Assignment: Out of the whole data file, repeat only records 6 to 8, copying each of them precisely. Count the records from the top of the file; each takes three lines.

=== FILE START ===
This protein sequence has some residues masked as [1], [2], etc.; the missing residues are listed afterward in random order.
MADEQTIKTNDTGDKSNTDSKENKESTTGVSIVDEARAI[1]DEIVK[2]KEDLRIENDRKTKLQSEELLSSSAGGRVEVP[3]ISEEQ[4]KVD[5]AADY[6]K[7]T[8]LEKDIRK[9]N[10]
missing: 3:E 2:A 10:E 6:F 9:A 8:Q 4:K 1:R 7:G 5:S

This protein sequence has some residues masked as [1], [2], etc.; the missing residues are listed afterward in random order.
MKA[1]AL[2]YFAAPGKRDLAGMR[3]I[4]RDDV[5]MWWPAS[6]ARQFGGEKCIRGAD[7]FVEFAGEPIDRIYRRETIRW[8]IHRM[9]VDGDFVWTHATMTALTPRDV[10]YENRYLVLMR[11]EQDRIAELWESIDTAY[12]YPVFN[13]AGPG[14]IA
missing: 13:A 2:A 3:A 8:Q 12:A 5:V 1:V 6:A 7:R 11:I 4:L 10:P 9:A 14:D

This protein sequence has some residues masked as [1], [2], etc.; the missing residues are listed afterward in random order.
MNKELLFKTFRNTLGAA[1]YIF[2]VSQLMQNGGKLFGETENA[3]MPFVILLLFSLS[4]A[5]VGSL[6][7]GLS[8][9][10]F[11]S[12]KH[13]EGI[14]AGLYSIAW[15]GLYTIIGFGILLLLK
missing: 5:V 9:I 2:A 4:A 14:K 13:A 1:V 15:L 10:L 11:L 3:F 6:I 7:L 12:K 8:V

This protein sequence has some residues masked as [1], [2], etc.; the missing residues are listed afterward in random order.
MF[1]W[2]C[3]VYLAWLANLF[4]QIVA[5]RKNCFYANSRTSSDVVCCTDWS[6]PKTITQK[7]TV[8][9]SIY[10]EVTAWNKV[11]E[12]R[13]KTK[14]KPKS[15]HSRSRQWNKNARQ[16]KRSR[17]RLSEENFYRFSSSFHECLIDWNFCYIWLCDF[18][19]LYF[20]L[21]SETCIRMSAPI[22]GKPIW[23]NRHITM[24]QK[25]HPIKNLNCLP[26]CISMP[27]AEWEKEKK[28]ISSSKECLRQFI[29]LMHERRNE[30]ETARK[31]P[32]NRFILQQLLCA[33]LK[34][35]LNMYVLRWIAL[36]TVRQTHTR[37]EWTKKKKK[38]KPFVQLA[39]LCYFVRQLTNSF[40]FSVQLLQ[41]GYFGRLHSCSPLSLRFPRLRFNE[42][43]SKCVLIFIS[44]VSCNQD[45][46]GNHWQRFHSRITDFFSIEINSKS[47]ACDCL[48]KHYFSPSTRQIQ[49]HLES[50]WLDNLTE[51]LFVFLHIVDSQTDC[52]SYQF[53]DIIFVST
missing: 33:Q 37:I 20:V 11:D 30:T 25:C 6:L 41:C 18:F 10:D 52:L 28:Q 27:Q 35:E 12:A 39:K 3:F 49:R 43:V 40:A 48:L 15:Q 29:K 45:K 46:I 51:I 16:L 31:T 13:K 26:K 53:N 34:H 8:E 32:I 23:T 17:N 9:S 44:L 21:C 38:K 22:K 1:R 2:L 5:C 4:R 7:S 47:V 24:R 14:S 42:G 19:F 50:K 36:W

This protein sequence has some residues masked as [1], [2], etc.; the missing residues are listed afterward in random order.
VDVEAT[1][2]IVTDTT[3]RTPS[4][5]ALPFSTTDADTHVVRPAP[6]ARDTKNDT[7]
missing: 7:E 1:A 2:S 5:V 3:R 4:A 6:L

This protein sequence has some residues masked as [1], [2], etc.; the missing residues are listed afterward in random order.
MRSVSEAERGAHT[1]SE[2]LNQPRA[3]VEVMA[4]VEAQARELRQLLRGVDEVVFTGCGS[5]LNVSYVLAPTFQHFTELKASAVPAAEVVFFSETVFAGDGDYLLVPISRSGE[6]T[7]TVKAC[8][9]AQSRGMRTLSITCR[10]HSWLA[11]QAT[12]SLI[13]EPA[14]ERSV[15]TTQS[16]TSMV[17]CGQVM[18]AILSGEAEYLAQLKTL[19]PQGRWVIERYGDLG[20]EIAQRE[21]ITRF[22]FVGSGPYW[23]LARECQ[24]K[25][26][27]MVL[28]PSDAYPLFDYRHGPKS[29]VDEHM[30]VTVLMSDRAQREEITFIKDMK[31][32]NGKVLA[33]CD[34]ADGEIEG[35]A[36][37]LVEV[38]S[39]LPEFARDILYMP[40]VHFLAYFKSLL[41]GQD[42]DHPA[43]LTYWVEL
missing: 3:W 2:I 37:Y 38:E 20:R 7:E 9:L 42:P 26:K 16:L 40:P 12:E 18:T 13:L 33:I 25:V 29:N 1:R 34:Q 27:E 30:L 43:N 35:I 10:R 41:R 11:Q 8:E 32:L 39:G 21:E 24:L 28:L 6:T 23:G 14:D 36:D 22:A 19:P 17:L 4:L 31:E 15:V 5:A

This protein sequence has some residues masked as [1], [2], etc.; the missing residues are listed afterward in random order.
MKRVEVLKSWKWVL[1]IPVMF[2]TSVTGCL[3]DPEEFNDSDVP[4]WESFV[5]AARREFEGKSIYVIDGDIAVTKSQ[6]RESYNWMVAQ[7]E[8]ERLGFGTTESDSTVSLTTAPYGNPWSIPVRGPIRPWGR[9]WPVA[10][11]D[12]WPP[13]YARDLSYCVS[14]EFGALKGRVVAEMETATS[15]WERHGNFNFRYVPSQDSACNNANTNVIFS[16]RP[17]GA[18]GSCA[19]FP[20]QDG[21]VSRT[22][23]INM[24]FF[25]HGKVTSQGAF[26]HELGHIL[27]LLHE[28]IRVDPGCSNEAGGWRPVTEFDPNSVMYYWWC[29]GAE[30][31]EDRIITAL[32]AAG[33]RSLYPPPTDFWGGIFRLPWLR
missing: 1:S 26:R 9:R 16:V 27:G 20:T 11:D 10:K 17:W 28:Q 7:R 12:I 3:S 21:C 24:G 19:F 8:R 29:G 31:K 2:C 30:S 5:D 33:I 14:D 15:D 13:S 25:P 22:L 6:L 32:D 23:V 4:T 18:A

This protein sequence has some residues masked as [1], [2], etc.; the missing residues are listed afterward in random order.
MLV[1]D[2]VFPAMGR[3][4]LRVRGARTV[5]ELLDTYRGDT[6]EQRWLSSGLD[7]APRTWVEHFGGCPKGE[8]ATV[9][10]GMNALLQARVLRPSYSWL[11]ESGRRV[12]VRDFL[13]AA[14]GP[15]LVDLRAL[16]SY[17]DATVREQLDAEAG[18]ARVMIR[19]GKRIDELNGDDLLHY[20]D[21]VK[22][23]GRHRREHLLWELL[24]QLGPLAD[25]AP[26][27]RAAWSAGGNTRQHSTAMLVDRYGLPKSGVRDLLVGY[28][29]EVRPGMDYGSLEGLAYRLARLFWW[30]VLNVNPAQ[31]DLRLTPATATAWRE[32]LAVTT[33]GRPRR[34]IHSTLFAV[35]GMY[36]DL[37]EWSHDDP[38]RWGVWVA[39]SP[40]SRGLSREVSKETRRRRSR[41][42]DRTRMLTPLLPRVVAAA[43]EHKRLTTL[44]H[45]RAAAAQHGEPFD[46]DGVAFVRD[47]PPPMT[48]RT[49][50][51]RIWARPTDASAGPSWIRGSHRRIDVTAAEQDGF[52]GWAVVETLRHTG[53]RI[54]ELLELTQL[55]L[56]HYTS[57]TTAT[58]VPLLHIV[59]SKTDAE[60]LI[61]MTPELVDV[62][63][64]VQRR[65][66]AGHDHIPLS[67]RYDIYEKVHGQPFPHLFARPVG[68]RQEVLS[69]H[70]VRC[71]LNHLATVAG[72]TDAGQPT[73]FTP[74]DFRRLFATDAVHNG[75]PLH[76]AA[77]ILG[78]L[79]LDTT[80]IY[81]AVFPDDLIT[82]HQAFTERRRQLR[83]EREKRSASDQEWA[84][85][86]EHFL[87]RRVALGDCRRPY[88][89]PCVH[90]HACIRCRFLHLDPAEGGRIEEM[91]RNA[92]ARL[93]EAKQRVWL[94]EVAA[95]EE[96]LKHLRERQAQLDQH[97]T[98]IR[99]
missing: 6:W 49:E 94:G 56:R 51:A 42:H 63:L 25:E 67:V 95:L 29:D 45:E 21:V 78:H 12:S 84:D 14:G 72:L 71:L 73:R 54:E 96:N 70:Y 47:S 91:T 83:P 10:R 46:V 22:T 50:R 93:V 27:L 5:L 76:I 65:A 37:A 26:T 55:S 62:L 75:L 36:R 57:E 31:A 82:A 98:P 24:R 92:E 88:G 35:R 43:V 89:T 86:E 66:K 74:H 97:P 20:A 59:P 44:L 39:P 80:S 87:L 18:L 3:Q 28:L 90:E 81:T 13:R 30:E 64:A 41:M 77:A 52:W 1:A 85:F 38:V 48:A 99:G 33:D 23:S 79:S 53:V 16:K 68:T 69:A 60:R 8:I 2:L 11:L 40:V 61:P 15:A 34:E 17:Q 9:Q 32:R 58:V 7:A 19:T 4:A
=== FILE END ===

This protein sequence has some residues masked as [1], [2], etc.; the missing residues are listed afterward in random order.
MRSVSEAERGAHT[1]SE[2]LNQPRA[3]VEVMA[4]VEAQARELRQLLRGVDEVVFTGCGS[5]LNVSYVLAPTFQHFTELKASAVPAAEVVFFSETVFAGDGDYLLVPISRSGE[6]T[7]TVKAC[8][9]AQSRGMRTLSITCR[10]HSWLA[11]QAT[12]SLI[13]EPA[14]ERSV[15]TTQS[16]TSMV[17]CGQVM[18]AILSGEAEYLAQLKTL[19]PQGRWVIERYGDLG[20]EIAQRE[21]ITRF[22]FVGSGPYW[23]LARECQ[24]K[25][26][27]MVL[28]PSDAYPLFDYRHGPKS[29]VDEHM[30]VTVLMSDRAQREEITFIKDMK[31][32]NGKVLA[33]CD[34]ADGEIEG[35]A[36][37]LVEV[38]S[39]LPEFARDILYMP[40]VHFLAYFKSLL[41]GQD[42]DHPA[43]LTYWVEL
missing: 3:W 2:I 37:Y 38:E 20:R 7:E 9:L 42:P 26:K 16:L 40:P 12:E 18:T 13:L 33:I 25:V 29:N 1:R 34:Q 27:E 30:L 43:N 35:I 10:R 41:R 11:Q 8:E 32:L 39:G 21:E 24:L 28:L 6:T 23:G 14:D 36:D 22:A 19:P 17:L 4:L 31:E 15:V 5:A

This protein sequence has some residues masked as [1], [2], etc.; the missing residues are listed afterward in random order.
MKRVEVLKSWKWVL[1]IPVMF[2]TSVTGCL[3]DPEEFNDSDVP[4]WESFV[5]AARREFEGKSIYVIDGDIAVTKSQ[6]RESYNWMVAQ[7]E[8]ERLGFGTTESDSTVSLTTAPYGNPWSIPVRGPIRPWGR[9]WPVA[10][11]D[12]WPP[13]YARDLSYCVS[14]EFGALKGRVVAEMETATS[15]WERHGNFNFRYVPSQDSACNNANTNVIFS[16]RP[17]GA[18]GSCA[19]FP[20]QDG[21]VSRT[22][23]INM[24]FF[25]HGKVTSQGAF[26]HELGHIL[27]LLHE[28]IRVDPGCSNEAGGWRPVTEFDPNSVMYYWWC[29]GAE[30][31]EDRIITAL[32]AAG[33]RSLYPPPTDFWGGIFRLPWLR
missing: 1:S 26:R 9:R 16:V 27:G 20:T 11:D 10:K 17:W 28:Q 7:R 12:I 3:S 21:C 24:G 19:F 8:R 29:G 31:K 2:C 30:S 5:D 33:I 14:D 15:D 13:S 25:P 22:L 6:L 32:D 23:V 4:T 18:A

This protein sequence has some residues masked as [1], [2], etc.; the missing residues are listed afterward in random order.
MLV[1]D[2]VFPAMGR[3][4]LRVRGARTV[5]ELLDTYRGDT[6]EQRWLSSGLD[7]APRTWVEHFGGCPKGE[8]ATV[9][10]GMNALLQARVLRPSYSWL[11]ESGRRV[12]VRDFL[13]AA[14]GP[15]LVDLRAL[16]SY[17]DATVREQLDAEAG[18]ARVMIR[19]GKRIDELNGDDLLHY[20]D[21]VK[22][23]GRHRREHLLWELL[24]QLGPLAD[25]AP[26][27]RAAWSAGGNTRQHSTAMLVDRYGLPKSGVRDLLVGY[28][29]EVRPGMDYGSLEGLAYRLARLFWW[30]VLNVNPAQ[31]DLRLTPATATAWRE[32]LAVTT[33]GRPRR[34]IHSTLFAV[35]GMY[36]DL[37]EWSHDDP[38]RWGVWVA[39]SP[40]SRGLSREVSKETRRRRSR[41][42]DRTRMLTPLLPRVVAAA[43]EHKRLTTL[44]H[45]RAAAAQHGEPFD[46]DGVAFVRD[47]PPPMT[48]RT[49][50][51]RIWARPTDASAGPSWIRGSHRRIDVTAAEQDGF[52]GWAVVETLRHTG[53]RI[54]ELLELTQL[55]L[56]HYTS[57]TTAT[58]VPLLHIV[59]SKTDAE[60]LI[61]MTPELVDV[62][63][64]VQRR[65][66]AGHDHIPLS[67]RYDIYEKVHGQPFPHLFARPVG[68]RQEVLS[69]H[70]VRC[71]LNHLATVAG[72]TDAGQPT[73]FTP[74]DFRRLFATDAVHNG[75]PLH[76]AA[77]ILG[78]L[79]LDTT[80]IY[81]AVFPDDLIT[82]HQAFTERRRQLR[83]EREKRSASDQEWA[84][85][86]EHFL[87]RRVALGDCRRPY[88][89]PCVH[90]HACIRCRFLHLDPAEGGRIEEM[91]RNA[92]ARL[93]EAKQRVWL[94]EVAA[95]EE[96]LKHLRERQAQLDQH[97]T[98]IR[99]
missing: 6:W 49:E 94:G 56:R 51:A 42:H 63:L 25:E 67:V 95:L 29:D 45:E 21:V 78:H 12:S 84:D 14:G 72:L 71:L 73:R 54:E 96:N 70:Y 47:S 91:T 83:P 10:R 46:V 22:T 50:R 93:V 27:L 5:L 76:I 65:A 37:A 26:T 55:S 62:L 75:L 36:R 57:E 31:A 82:A 98:P 24:R 92:E 88:G 35:R 43:V 89:T 86:E 66:K 74:H 97:P 20:A 59:P 44:L 39:P 80:S 87:L 18:L 3:Q 28:L 90:E 81:T 13:R 30:E 64:A 41:M 77:A 52:W 1:A 85:F 38:V 48:A 99:G 33:D 23:S 79:S 53:V 16:K 68:T 69:A 60:R 8:I 2:L 11:L 40:V 61:P 15:A 34:E 17:Q 9:Q 32:R 58:V 7:A 19:T 4:A